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Publication numberUS6690916 B1
Publication typeGrant
Application numberUS 09/684,137
Publication dateFeb 10, 2004
Filing dateOct 10, 2000
Priority dateOct 10, 2000
Fee statusLapsed
Publication number09684137, 684137, US 6690916 B1, US 6690916B1, US-B1-6690916, US6690916 B1, US6690916B1
InventorsSavas Yenerim
Original AssigneeMotorola, Inc.
Export CitationBiBTeX, EndNote, RefMan
External Links: USPTO, USPTO Assignment, Espacenet
Radio network for radio communication in an enclosed environment and a repeater for such a radio network
US 6690916 B1
Abstract
The invention discloses a radio network for radio communication in an enclosed environment such as a tunnel or an in-house environment including a first head end station (1) and cascaded bi-directional repeaters (4, 5, 10) connected via a radiation cable (3). In case of a break of the radiation cable, a second redundant head end station (2) is connected to the radiating cable via switch (30) and to the first head end station via a second connection (11) and the repeaters behind a disconnection point of the radiating cable (3) interchange their downlink and uplink transmission directions, such that the radio communication is possible in front and behind the disconnection point. Furthermore, the repeaters are adapted to detect a malfunction of themselves and to bypass themselves in reaction to the detection of a malfunction.
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Claims(11)
What is claimed is:
1. A radio network for radio communication in an enclosed environment, comprising:
a first head end station,
a second head end station,
a radiating cable providing a first connection between the first and second head end stations, and
at least two repeaters cascaded in the radiating cable, wherein each repeater is adapted to detect a disconnection of the radiating cable and to change the directions of uplink and downlink transmissions in reaction to the detected disconnection.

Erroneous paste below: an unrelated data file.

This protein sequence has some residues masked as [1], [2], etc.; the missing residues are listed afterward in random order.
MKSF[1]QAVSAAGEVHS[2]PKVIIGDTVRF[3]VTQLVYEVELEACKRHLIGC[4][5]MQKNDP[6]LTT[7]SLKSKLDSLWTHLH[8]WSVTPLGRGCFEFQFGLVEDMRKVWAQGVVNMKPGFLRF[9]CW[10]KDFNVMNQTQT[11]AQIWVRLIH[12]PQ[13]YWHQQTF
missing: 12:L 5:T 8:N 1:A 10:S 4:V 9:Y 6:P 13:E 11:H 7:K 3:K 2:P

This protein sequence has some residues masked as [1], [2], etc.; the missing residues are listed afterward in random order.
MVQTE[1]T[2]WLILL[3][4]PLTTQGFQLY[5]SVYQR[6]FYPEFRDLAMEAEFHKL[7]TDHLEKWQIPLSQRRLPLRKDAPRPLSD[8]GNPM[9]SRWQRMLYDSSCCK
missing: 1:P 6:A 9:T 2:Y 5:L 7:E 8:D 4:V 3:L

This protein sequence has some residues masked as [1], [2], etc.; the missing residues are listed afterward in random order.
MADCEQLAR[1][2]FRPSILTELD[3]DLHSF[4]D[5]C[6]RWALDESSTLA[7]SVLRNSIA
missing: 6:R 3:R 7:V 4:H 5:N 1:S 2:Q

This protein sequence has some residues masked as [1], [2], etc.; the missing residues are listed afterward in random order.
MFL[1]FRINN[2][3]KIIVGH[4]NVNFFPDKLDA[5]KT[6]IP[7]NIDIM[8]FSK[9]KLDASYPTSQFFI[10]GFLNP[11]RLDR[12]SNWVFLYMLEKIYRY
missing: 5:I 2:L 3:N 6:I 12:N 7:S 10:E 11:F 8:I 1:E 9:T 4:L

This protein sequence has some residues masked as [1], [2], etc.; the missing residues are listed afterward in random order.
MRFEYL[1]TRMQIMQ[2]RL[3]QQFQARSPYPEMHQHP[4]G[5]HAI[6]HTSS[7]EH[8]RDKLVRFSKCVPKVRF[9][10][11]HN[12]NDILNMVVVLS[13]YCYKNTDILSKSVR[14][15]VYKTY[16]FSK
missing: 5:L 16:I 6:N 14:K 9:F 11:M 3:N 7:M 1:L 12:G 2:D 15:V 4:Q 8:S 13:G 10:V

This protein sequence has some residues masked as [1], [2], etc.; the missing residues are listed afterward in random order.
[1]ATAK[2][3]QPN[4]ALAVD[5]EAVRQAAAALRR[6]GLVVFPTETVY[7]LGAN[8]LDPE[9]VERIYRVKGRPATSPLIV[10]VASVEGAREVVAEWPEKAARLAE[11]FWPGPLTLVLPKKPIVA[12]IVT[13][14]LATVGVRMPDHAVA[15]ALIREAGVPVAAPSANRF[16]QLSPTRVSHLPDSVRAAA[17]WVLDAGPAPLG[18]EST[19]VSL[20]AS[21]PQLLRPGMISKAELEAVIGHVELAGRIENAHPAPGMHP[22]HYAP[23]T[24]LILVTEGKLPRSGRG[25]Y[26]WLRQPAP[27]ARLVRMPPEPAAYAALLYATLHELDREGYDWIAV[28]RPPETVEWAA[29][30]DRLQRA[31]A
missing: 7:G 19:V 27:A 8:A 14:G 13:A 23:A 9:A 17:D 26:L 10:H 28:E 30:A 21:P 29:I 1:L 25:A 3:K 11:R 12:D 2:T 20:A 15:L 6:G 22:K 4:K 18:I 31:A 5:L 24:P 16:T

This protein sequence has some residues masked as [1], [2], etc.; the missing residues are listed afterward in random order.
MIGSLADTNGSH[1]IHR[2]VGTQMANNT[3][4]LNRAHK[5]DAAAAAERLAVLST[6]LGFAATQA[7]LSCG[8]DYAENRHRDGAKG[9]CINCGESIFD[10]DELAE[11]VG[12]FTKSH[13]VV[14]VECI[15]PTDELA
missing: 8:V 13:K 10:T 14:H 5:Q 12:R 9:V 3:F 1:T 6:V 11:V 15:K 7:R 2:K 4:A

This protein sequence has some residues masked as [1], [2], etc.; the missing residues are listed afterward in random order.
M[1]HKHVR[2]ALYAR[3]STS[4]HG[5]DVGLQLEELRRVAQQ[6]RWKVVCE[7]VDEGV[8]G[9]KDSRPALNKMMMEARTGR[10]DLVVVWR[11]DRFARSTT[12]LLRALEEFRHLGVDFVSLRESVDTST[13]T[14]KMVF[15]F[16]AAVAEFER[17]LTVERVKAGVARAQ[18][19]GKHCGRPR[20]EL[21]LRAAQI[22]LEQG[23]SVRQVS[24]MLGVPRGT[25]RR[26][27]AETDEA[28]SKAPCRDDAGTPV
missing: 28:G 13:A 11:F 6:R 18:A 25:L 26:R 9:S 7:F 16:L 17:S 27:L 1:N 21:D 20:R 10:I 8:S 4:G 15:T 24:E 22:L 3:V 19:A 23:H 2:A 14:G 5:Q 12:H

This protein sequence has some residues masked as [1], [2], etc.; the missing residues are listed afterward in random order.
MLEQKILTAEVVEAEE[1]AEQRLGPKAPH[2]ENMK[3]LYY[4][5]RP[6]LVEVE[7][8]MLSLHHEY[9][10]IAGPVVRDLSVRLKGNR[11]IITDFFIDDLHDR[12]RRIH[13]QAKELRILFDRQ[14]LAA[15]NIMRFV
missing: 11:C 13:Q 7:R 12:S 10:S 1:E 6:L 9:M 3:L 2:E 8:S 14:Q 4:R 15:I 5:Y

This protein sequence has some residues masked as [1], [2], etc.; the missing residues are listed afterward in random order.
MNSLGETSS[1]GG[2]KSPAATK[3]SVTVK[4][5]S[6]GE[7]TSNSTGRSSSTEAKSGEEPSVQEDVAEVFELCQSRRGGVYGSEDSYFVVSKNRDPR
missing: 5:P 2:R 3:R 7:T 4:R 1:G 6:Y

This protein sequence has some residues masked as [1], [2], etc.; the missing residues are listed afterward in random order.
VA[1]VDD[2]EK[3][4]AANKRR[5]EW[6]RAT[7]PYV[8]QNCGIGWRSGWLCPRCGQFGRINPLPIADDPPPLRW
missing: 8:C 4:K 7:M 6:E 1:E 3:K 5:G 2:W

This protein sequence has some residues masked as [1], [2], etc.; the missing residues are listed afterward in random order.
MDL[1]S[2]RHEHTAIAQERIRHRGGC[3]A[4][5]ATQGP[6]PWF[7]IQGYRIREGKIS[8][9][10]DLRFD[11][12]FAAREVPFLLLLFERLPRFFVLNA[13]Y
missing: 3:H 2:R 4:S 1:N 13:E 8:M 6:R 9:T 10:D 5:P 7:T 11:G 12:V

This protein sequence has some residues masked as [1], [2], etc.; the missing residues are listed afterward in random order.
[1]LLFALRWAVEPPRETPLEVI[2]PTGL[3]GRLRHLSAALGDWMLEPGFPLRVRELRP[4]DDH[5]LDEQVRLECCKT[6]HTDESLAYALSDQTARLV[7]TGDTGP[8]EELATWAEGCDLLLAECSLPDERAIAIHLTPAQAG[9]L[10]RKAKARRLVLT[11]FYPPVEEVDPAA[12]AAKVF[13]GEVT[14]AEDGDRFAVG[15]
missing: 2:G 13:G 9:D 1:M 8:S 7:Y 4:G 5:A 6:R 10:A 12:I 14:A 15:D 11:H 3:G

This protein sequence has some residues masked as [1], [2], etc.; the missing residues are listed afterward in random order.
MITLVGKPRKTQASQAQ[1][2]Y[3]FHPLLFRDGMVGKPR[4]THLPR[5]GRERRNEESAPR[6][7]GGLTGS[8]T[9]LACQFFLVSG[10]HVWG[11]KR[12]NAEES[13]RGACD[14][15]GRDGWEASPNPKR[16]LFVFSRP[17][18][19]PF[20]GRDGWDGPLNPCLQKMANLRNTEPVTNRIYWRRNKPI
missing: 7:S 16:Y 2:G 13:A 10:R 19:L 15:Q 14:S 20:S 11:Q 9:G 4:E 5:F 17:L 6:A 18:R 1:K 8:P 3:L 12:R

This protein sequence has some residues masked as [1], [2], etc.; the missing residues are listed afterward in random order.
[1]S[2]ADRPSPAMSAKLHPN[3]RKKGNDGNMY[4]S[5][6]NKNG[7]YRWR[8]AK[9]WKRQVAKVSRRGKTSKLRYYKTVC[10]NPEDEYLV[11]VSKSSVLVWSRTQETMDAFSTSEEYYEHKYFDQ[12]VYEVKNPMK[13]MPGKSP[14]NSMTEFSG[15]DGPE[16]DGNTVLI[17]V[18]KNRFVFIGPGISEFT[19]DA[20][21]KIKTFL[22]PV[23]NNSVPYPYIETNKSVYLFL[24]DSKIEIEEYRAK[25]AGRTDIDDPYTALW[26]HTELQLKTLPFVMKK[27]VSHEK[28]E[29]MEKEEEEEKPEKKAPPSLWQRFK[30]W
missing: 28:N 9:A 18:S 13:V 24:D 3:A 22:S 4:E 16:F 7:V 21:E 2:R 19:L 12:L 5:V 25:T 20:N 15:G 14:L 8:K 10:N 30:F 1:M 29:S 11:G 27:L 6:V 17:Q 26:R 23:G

2. The network according to claim 1, wherein the first and the second head end stations are connected to each other via a second connection.
3. A radio network for radio communication in an enclosed environment, comprising:
a first head end station,
a second head end station,
a radiating cable providing a first connection between the first and second head end stations, and at least two repeaters cascaded in the radiating cable, wherein each repeater is adapted to detect a disconnection of the radiating cable and to change the directions of uplink and downlink transmissions in reaction to the detected disconnection, and wherein each repeater is adapted to detect a malfunction of itself and bypass signals on the radiating cable in reaction to the detected malfunction.
4. The network according to claim 3, wherein the first and the second head end stations are connected to each other via a second connection.
5. A repeater for a radio network for radio communication in an enclosed environment, comprising:
a first input/output,
a second input/output,
first amplifying means for amplifying a signal on a first amplification path,
second amplification means for amplifying a signal on a second amplification path,
switching means for selectively connecting the first and second input/outputs and the first and second amplification paths such that the first input/output is the input for one of the two amplification paths and the output for the other one of the two amplification paths and the second input/output is the input for the other one of the two amplification paths and the output for the one of the two amplification paths, and
control means for controlling the operation of the repeater, wherein the control means is adapted for detecting the loss of a pilot signal at the first or second input/outputs and for controlling the switching means such that the functions of each of the input/outputs as input or output of the two amplification paths are interchanged.